Did Lysol exploit an epidemic by buying the top Google search result for “Ebola”

Yesterday, VICE reported that a link to Lysol’s website was the top result for a Google search of the word “Ebola.” That means Lysol went out and bought the right to show a sponsored link to its website anytime someone typed in the word “Ebola” in a Google search. (Link to screen grab here.)

To be fair, Lysol’s page did contain information about the disease, with a link to the Center for Disease Control website. But shouldn’t the CDC link be the first result in Google returns? This is one of those times where Google needs to evaluate who is buying search terms, and how relevant they are. Because Lysol’s relationship to Ebola isn’t on the firmest ground.

Even though it makes widely known disinfectants and cleaning products, there’s no evidence that Lysol is being recommended as a protection against the Ebola virus, especially among regular consumers. While it makes sense for Lysol to be used in hospitals and other sterile environments, it would be wrong to assume that it prevents the spread of Ebola, since the virus is spread from person-to-person contact, and not from touching the hard, non-porous surfaces Lysol is used to clean.

Here’s the only explanation Lysol had on its website:

Based on this guidance, products that meet the following criteria are likely to kill the Ebola virus.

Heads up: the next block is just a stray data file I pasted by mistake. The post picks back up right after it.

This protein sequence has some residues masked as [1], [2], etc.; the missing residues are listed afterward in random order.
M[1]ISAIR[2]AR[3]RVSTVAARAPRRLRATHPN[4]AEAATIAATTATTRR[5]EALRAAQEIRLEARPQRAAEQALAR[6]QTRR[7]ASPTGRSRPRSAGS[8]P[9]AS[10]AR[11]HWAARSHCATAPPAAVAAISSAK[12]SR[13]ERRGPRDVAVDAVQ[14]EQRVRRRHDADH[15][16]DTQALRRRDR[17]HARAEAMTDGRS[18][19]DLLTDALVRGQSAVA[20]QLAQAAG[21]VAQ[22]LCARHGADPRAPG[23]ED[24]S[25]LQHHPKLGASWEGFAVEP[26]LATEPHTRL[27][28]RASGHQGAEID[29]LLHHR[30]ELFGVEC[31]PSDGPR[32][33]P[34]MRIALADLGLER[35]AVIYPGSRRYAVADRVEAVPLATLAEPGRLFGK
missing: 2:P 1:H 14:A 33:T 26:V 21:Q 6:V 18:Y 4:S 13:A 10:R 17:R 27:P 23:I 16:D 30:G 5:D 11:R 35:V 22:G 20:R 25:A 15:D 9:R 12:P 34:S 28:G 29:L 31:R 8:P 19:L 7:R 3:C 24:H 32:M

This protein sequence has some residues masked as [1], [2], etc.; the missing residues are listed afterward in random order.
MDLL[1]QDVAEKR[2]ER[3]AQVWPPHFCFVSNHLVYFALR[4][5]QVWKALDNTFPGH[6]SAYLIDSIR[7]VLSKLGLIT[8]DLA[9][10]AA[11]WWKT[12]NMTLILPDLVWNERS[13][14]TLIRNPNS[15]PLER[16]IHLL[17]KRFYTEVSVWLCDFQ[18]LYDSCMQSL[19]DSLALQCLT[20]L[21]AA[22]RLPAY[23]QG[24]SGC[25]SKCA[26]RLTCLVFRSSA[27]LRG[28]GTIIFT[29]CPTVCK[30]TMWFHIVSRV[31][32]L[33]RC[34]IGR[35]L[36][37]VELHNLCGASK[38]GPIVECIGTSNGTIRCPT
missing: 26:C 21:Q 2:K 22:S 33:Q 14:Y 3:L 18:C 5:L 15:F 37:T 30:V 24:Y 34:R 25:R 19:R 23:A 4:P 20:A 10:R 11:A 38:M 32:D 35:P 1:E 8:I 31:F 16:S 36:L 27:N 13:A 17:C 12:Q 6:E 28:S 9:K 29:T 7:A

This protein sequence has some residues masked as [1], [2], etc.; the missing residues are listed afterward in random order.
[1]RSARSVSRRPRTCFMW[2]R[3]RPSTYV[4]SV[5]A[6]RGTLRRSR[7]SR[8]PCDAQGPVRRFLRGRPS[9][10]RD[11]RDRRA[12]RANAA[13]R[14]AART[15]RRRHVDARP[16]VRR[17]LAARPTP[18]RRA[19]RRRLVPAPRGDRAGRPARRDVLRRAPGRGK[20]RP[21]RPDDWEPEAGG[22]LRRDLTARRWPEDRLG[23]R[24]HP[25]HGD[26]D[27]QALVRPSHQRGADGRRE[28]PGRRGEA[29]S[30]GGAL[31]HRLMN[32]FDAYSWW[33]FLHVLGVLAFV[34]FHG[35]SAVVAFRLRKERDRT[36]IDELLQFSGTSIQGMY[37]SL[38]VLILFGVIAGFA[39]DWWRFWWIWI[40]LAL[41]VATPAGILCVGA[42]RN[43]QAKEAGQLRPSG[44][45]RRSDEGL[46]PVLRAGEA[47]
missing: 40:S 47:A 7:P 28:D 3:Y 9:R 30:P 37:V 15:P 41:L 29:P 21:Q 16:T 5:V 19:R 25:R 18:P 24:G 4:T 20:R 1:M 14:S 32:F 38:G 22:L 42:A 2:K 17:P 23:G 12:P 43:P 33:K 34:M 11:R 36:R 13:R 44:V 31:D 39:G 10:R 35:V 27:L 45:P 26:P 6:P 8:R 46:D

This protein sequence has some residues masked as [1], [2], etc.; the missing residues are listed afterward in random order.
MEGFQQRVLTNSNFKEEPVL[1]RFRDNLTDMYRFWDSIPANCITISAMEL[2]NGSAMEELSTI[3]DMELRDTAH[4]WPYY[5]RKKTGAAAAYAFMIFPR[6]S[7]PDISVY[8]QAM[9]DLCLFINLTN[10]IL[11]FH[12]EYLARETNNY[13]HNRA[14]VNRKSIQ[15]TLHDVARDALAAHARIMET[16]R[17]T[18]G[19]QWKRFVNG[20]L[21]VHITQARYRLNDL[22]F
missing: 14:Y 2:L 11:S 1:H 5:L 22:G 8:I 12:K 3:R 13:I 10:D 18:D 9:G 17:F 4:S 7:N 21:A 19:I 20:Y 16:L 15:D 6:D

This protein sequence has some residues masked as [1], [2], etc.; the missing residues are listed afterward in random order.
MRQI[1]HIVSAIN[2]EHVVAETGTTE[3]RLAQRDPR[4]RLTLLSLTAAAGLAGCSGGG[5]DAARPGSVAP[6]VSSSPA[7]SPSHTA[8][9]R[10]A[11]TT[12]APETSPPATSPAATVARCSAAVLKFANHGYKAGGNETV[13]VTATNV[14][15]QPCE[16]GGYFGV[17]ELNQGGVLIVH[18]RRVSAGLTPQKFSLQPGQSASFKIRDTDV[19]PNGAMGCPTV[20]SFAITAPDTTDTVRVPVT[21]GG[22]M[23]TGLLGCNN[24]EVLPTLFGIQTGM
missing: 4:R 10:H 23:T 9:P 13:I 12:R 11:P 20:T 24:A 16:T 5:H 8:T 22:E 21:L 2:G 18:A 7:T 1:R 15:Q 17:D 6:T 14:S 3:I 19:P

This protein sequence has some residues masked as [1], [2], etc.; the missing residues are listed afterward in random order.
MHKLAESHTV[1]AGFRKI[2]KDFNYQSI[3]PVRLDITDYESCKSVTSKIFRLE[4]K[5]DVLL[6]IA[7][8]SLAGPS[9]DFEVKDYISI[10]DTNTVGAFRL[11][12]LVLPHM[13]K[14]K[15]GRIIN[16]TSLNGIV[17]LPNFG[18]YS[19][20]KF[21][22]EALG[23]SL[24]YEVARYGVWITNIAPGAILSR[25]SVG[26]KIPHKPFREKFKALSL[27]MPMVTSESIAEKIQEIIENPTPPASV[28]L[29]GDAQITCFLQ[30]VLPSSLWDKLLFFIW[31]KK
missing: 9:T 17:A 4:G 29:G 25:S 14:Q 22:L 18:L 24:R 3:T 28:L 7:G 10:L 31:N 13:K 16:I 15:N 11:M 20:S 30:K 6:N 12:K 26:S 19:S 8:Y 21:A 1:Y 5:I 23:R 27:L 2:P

1. The product meets the CDC criteria for disinfectant products with label claims for a non-enveloped virus;

2. The product is intended for use on hard, non-porous surfaces; and,

3. The product label use instructions for the non-enveloped virus or viruses should be followed.

Lysol products have not specifically been tested against the Ebola virus but the products here meet the criteria established by the CDC and EPA. 

Even though there might be a possible, if tenuous case for using Lysol to prevent the spread of a virus, it’s in bad taste for it to pay for an advertisement, making it seem like Lysol’s exploiting a tragic epidemic. Is there much difference between this and if Lysol started tweeting links to its website with an #Ebola hashtag?

It appears Lysol has since taken the ad down, but the fact remains that Google, despite all its purported vigilance can still be responsible for spreading the wrong information, especially if someone pays for it.

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